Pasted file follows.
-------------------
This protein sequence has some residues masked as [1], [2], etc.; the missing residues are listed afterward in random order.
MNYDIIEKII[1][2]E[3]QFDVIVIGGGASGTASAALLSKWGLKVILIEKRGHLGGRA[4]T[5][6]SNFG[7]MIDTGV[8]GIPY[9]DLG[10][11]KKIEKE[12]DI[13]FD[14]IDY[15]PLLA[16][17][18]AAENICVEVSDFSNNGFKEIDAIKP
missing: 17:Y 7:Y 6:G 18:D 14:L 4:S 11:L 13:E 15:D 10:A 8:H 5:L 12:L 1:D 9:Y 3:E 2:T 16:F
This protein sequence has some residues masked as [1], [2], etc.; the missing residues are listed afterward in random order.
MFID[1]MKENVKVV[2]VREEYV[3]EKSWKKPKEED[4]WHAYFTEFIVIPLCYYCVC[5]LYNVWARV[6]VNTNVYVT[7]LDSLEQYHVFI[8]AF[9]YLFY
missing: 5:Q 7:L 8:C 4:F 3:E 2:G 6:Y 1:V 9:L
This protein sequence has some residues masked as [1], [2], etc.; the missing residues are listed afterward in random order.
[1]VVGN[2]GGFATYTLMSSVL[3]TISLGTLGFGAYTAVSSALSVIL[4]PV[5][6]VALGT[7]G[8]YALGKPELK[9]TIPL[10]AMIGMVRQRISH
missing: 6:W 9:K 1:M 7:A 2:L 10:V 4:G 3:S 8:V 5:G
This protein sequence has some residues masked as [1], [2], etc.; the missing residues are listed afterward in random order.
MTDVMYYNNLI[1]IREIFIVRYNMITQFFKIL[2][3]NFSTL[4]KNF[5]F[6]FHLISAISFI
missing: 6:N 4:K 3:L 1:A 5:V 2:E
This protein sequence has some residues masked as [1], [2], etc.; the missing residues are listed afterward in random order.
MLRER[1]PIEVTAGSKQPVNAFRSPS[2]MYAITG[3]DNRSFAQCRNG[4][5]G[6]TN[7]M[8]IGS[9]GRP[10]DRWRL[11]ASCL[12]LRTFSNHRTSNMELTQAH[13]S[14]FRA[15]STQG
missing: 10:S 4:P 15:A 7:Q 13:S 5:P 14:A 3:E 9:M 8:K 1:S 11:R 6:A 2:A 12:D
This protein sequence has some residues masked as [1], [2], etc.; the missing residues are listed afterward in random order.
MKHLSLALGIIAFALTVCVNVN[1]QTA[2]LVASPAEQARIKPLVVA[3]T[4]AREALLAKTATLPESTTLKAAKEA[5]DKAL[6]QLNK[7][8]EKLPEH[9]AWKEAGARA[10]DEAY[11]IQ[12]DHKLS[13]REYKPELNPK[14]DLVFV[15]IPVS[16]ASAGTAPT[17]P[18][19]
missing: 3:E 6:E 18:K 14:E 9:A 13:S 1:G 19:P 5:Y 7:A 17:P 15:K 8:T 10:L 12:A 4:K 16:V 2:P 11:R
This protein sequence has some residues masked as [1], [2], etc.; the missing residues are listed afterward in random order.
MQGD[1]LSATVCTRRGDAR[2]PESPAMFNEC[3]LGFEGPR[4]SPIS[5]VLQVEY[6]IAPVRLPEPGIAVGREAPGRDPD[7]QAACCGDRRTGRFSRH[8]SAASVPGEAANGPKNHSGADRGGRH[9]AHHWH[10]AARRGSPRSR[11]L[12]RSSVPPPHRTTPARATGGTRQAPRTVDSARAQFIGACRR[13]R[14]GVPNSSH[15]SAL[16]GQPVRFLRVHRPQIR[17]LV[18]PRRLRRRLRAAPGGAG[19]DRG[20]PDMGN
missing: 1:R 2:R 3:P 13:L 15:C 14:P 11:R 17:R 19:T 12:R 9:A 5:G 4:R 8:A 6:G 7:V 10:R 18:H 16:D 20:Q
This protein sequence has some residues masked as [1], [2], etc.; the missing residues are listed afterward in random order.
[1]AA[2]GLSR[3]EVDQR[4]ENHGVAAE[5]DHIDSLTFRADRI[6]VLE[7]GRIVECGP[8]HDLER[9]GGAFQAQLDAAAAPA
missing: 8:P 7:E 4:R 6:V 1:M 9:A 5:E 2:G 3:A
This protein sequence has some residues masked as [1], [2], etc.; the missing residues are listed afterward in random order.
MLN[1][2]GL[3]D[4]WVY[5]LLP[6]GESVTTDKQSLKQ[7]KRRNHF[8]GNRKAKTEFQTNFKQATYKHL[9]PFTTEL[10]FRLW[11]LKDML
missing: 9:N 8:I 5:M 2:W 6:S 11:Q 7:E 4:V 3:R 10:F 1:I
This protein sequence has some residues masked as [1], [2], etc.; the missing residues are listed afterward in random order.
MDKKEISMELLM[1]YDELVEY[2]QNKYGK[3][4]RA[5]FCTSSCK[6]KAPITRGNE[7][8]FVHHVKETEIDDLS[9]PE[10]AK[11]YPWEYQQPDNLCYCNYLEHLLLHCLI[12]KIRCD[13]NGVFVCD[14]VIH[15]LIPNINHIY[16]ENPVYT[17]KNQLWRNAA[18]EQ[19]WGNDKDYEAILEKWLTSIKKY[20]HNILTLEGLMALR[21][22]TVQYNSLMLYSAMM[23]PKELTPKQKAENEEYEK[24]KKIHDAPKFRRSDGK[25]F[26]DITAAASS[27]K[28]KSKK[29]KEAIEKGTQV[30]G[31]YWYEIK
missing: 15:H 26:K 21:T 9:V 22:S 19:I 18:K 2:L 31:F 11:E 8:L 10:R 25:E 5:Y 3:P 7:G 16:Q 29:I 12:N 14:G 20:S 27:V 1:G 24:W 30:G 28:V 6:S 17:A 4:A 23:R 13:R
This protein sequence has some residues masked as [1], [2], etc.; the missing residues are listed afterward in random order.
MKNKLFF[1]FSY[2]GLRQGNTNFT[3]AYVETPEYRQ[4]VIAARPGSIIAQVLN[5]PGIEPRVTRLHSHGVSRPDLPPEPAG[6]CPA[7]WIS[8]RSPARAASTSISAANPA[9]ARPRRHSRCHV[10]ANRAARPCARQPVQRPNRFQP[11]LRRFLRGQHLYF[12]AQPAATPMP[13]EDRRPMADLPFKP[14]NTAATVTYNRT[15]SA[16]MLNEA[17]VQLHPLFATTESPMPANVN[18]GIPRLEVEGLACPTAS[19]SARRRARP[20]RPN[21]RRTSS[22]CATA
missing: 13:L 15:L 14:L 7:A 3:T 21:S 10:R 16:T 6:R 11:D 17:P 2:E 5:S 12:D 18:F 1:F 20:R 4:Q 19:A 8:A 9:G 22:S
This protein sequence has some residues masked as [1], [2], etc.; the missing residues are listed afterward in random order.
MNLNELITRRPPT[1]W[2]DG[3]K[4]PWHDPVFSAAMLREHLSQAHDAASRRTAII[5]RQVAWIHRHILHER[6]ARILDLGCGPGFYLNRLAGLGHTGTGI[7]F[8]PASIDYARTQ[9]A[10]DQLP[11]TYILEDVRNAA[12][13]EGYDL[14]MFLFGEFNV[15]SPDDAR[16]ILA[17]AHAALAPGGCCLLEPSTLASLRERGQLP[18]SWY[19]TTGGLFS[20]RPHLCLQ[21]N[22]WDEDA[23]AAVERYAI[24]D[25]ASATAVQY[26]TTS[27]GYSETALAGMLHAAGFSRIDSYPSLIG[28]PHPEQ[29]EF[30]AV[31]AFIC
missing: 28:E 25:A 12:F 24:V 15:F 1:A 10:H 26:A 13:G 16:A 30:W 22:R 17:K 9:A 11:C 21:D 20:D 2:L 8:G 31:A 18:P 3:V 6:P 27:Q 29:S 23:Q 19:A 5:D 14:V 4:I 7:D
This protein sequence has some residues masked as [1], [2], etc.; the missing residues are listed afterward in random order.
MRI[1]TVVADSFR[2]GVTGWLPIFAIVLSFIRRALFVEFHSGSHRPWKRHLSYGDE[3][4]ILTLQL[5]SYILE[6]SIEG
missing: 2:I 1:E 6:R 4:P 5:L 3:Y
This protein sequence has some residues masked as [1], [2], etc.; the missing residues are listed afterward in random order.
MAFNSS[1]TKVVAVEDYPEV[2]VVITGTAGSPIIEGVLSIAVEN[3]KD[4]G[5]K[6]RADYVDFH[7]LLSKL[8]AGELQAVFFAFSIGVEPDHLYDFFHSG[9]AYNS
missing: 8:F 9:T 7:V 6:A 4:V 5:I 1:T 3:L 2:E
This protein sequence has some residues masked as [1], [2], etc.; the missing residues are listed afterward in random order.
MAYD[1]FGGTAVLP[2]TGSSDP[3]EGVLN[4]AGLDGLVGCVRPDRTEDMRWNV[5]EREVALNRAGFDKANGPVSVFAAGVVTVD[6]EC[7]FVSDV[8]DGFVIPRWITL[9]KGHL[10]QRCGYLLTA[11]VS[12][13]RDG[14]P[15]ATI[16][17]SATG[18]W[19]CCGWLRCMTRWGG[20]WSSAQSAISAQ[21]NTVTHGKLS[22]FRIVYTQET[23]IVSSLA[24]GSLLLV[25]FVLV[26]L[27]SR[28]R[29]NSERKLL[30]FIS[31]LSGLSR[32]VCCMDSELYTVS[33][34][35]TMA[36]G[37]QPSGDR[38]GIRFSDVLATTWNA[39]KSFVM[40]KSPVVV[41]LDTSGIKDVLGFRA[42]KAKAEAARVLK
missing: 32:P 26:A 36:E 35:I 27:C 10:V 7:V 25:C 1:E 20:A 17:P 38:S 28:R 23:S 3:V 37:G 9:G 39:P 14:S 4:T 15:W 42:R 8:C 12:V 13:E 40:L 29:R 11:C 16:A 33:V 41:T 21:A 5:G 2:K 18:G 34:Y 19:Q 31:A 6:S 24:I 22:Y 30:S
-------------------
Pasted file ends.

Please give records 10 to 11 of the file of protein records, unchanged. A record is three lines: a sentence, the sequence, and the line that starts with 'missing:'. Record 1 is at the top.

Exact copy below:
This protein sequence has some residues masked as [1], [2], etc.; the missing residues are listed afterward in random order.
MDKKEISMELLM[1]YDELVEY[2]QNKYGK[3][4]RA[5]FCTSSCK[6]KAPITRGNE[7][8]FVHHVKETEIDDLS[9]PE[10]AK[11]YPWEYQQPDNLCYCNYLEHLLLHCLI[12]KIRCD[13]NGVFVCD[14]VIH[15]LIPNINHIY[16]ENPVYT[17]KNQLWRNAA[18]EQ[19]WGNDKDYEAILEKWLTSIKKY[20]HNILTLEGLMALR[21][22]TVQYNSLMLYSAMM[23]PKELTPKQKAENEEYEK[24]KKIHDAPKFRRSDGK[25]F[26]DITAAASS[27]K[28]KSKK[29]KEAIEKGTQV[30]G[31]YWYEIK
missing: 15:H 26:K 21:T 9:V 22:S 19:I 18:K 2:L 31:F 11:E 8:L 10:R 25:E 5:Y 3:P 7:G 16:Q 29:I 12:N 14:G 20:S 27:V 1:G 24:W 30:G 28:V 6:S 17:A 4:A 23:R 13:R
This protein sequence has some residues masked as [1], [2], etc.; the missing residues are listed afterward in random order.
MKNKLFF[1]FSY[2]GLRQGNTNFT[3]AYVETPEYRQ[4]VIAARPGSIIAQVLN[5]PGIEPRVTRLHSHGVSRPDLPPEPAG[6]CPA[7]WIS[8]RSPARAASTSISAANPA[9]ARPRRHSRCHV[10]ANRAARPCARQPVQRPNRFQP[11]LRRFLRGQHLYF[12]AQPAATPMP[13]EDRRPMADLPFKP[14]NTAATVTYNRT[15]SA[16]MLNEA[17]VQLHPLFATTESPMPANVN[18]GIPRLEVEGLACPTAS[19]SARRRARP[20]RPN[21]RRTSS[22]CATA
missing: 13:L 15:L 14:L 7:A 3:T 21:S 10:R 16:T 6:R 11:D 17:P 2:E 5:S 12:D 18:F 1:F 20:R 4:Q 19:A 8:A 9:G 22:S